In the USA, former astronaut Walter Cunningham passed away at the age of 91. He was the last surviving member of the Apollo 7 expedition.
Walter Cunningham was born on March 6, 1932 in Creston, Iowa. He joined the US Navy in 1951, then served in the Marine Corps for several years, after which he worked as a researcher in a number of American companies. In 1963, Cunningham was selected for the third group of NASA astronauts. He became only the third “civilian” astronaut in the history of the United States.
Cunningham went into space in October 1968 as part of the Apollo 7 expedition. It was the first manned flight under the American lunar program. The astronauts were tasked with conducting comprehensive testing of the new spacecraft and restoring confidence in the future of American astronautics, shaken after the tragic fire that claimed the lives of three Apollo 1 astronauts.
The crew of Apollo 7 coped with the task. During the 11-day flight, the astronauts practiced the maneuvers necessary for docking and entering lunar orbit using the third stage of the Saturn V rocket, activated the engine of the service module and measured the accuracy of all Apollo systems. They also conducted the first-ever TV broadcast from aboard a spacecraft.
Unfortunately, despite the fact that from a technical point of view, the Apollo 7 expedition was very successful, it was spoiled by a scandal. The fact is that during the flight, all three members of the astronauts developed a runny nose. Safety regulations required that they be in spacesuits during the return. But the crew was afraid that due to a sharp increase in pressure, their eardrums might burst. As a result, despite a direct order from the MCC, the astronauts did not wear helmets.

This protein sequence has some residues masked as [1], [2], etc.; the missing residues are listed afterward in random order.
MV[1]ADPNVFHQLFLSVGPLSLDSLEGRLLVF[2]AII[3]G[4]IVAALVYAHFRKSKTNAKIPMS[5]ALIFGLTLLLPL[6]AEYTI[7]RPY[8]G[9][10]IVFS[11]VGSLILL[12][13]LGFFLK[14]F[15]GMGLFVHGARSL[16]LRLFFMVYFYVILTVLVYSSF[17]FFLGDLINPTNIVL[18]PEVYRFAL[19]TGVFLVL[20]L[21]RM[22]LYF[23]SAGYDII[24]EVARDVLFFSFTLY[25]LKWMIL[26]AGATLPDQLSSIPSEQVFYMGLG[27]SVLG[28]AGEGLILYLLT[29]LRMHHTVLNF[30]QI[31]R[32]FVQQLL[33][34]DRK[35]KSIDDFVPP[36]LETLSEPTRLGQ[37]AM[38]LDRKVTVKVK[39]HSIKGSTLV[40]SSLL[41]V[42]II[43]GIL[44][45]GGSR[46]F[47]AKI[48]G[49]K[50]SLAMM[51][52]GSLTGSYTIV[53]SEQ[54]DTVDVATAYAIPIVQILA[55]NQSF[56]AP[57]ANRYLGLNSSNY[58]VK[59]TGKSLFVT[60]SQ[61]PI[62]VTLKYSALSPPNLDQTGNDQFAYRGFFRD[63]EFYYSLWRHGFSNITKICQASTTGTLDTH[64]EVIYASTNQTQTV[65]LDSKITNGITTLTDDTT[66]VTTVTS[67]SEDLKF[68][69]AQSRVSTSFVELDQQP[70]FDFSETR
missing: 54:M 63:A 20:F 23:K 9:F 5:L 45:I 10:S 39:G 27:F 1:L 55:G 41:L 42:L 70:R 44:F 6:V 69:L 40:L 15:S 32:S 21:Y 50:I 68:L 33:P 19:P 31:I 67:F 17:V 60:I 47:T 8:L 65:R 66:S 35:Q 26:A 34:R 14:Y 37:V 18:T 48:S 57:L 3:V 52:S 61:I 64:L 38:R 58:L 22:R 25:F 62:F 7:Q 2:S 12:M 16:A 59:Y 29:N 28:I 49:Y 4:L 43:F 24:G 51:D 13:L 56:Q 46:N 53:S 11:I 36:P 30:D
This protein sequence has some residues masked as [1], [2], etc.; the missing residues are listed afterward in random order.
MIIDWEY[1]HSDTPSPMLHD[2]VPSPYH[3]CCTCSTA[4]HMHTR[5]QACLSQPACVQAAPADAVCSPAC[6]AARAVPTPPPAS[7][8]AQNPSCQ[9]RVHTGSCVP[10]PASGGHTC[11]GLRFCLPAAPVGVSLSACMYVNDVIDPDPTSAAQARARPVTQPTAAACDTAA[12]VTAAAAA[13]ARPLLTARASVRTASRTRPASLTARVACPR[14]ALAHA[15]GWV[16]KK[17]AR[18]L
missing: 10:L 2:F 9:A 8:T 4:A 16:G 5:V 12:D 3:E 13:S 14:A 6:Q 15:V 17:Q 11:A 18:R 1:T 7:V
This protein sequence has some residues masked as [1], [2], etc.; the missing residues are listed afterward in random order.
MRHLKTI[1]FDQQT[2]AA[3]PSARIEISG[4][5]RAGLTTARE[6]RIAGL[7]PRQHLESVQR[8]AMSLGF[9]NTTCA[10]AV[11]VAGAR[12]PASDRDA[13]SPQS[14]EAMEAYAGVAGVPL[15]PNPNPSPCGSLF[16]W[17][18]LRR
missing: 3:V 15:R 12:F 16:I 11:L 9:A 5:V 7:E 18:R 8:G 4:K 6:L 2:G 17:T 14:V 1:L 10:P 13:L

This decision had serious consequences for their subsequent careers. According to unofficial data, flight director Chris Kraft was so angry at the space disobedience that he bluntly stated that none of the Apollo 7 participants would fly into space anymore. In the end, that’s exactly what happened. Cunningham spent three more years in the ranks of NASA, working on the Skylab orbital station project. But after making sure that he was no longer going to be assigned to the crews, Cunningham left the ranks of NASA.
Later, Cunningham was engaged in business, and was also a speaker and radio host. He is survived by his wife and two children.
Recall that earlier we were examining the history of the first “strike in orbit”, allegedly arranged by the crew of the Skylab orbital station in 1973.
According to https://www.nasa.gov
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